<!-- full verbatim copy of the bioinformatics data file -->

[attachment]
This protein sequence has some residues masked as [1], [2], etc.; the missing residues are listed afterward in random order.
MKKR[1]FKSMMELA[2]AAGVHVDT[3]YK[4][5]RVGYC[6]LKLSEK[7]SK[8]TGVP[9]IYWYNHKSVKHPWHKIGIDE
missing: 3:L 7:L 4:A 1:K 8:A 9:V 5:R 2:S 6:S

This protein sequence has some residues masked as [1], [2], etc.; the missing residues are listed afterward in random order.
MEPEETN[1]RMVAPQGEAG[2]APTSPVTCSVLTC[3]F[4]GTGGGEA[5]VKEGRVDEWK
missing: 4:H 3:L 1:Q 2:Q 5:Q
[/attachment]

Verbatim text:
This protein sequence has some residues masked as [1], [2], etc.; the missing residues are listed afterward in random order.
MKKR[1]FKSMMELA[2]AAGVHVDT[3]YK[4][5]RVGYC[6]LKLSEK[7]SK[8]TGVP[9]IYWYNHKSVKHPWHKIGIDE
missing: 3:L 7:L 4:A 1:K 8:A 9:V 5:R 2:S 6:S

This protein sequence has some residues masked as [1], [2], etc.; the missing residues are listed afterward in random order.
MEPEETN[1]RMVAPQGEAG[2]APTSPVTCSVLTC[3]F[4]GTGGGEA[5]VKEGRVDEWK
missing: 4:H 3:L 1:Q 2:Q 5:Q